Another and more important challenge is the lack of a reference brain region devoid of the targeted TSPO protein. In contrast to cells expressing other proteins, such as several of the G-protein coupled receptors, microglia are everywhere. This means that there is no reference region in the brain that can be used as an estimate for free and non-specific binding. The traditional approach is to overcome this problem using a metabolite corrected arterial input function. However, the generation of such an input function is itself associated with noise, and data published so far indicate that test–retest reproducibility of TSPO imaging is not as good as for targets where a suitable reference region is available.

A majority of the radioligands that bind to TSPO are sensitive to a well-described single point mutation. To overcome this problem, several other proteins are now considered as potential targets for molecular imaging of microglia. The P2X7 receptor belongs to the family of purinoceptors and is a ligand-gated cation channel that opens in response to ATP. This ion channel is specifically involved in the pro-inflammatory activity of microglia. The P2X7 receptor is of interest for the pharmaceutical industry, since it has been suggested that antagonists may reduce inflammation and, thereby, progression of neuronal damage. Therefore, P2X7R is a potential molecular target for diagnostic purposes as well as for novel drug treatments. Interestingly, within the EU FP7 Concerted action INMiND (Imaging of neuroinflammation in neurodegeneration), promising candidate radioligands for the P2X7 receptor have been developed recently. It is likely that the successful development of a P2X7 ligand will overcome the problem of sensitivity to polymorphism, but it will not circumvent the problem of lack of a reference brain region suitable for simplified quantification of microglia.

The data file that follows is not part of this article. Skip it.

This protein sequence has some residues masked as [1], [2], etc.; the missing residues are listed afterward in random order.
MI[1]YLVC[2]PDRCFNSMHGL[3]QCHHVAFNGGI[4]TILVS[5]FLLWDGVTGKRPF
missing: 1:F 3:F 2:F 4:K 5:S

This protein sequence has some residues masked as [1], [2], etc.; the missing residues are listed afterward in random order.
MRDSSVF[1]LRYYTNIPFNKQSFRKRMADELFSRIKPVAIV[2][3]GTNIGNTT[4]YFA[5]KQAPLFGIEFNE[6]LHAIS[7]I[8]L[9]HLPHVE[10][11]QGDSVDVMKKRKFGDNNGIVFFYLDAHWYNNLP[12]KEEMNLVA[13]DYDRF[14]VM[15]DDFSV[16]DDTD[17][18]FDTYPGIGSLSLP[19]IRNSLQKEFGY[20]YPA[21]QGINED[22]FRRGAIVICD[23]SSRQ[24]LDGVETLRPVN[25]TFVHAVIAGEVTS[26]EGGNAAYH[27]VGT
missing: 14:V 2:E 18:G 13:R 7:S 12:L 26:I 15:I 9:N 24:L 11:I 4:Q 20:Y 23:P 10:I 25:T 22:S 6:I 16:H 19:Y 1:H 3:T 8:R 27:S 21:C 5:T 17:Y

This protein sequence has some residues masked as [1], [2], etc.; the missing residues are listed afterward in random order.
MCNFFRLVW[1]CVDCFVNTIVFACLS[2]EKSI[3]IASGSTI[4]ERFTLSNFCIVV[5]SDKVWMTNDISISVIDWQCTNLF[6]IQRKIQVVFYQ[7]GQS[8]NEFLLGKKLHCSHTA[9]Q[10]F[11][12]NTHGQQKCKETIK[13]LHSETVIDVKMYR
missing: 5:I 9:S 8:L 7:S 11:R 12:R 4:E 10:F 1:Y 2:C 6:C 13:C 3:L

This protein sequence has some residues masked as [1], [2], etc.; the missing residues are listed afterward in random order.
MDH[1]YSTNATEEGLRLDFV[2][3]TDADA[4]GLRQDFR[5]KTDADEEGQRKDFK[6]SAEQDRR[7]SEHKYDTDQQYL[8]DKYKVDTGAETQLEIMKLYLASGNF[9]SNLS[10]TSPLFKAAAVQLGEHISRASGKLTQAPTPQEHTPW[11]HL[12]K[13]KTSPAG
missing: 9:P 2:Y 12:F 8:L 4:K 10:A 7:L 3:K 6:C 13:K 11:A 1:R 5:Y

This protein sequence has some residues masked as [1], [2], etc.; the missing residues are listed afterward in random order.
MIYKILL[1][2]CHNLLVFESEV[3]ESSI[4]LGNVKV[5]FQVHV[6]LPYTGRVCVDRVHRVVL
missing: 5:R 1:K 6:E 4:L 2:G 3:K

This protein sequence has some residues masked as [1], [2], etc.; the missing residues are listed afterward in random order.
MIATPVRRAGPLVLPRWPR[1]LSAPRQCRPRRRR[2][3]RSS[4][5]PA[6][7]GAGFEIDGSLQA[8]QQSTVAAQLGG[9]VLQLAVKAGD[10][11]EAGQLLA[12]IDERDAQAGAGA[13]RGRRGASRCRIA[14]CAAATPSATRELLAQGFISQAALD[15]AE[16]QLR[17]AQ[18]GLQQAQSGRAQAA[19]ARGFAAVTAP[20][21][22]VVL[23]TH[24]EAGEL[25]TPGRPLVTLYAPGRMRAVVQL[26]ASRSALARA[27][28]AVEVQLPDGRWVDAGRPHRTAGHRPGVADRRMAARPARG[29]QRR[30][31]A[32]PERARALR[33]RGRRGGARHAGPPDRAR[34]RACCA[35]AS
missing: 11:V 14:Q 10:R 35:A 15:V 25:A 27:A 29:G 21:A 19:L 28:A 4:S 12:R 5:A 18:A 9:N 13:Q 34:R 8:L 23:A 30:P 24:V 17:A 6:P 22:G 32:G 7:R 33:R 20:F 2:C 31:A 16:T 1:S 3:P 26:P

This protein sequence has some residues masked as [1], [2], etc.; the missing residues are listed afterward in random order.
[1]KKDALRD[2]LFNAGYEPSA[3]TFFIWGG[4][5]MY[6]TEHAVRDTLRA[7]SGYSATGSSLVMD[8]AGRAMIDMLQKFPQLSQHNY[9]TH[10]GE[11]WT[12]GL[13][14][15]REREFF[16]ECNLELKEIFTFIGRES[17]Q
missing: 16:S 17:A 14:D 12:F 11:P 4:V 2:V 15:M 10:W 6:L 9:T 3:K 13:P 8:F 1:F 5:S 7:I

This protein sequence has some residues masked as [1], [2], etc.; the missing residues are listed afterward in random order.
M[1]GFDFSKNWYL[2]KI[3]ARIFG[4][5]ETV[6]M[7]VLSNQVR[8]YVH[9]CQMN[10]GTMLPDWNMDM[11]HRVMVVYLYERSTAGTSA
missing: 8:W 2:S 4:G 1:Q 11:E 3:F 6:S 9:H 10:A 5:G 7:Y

Inflammatory processes in the brain are complex and reach beyond microglial function, thereby offering potential imaging targets not necessarily related to microglia. Pro-inflammatory chemokines (chemotactic cytokines) are responsible for promoting the chemotaxis of leukocytes, i.e. neutrophiles, monocytes and lymphocytes, to inflammatory sites. In the CNS, there are two G-protein-coupled chemokine receptors, the CC2 receptor (CCR2) that binds the CCL2 chemokine, and the CXCR2 receptor that binds CXCL8. Interestingly, in several regions of the brain, low levels of CXCR2 are expressed on neurons, whereas high levels can be found in immune cells once they become activated under inflammatory conditions. Therefore, CXCR2 is yet another target of interest, which could act as a marker with specificity for neuroinflammation.

The list of potential targets can be made even longer and it is clear that a larger tool box of radioligands for a series of different targets is required to examine the postulated importance of inflammation in major CNS disorders.


Compliance with ethical standards

Conflict of interest

Lars Farde is partly employed by AstraZeneca and owns shares in AstraZeneca.

Research involving human participants and/or animals

This article does not contain any studies with human participants performed by the author.


  1. 1.
    Nimmerjahn A, Kirchhoff F, Helmchen F (2005) Resting microglial cells are highly dynamic surveillants of brain parenchyma in vivo. Science 308:1314–1318CrossRefPubMedGoogle Scholar
  2. 2.
    Owen DR, Guo Q, Kalk NJ, Colasanti A, Kalogiannopoulou D, Dimber R et al (2014) Determination of [(11)C]PBR28 binding potential in vivo: a first human TSPO blocking study. J Cereb Blood Flow Metab 34:989–994. doi: 10.1038/jcbfm.2014.46 CrossRefPubMedPubMedCentralGoogle Scholar

Copyright information

© Italian Association of Nuclear Medicine and Molecular Imaging 2015

Authors and Affiliations

  1. 1.Department of Clinical Neuroscience, Centre for Psychiatry ResearchKarolinska InstitutetStockholmSweden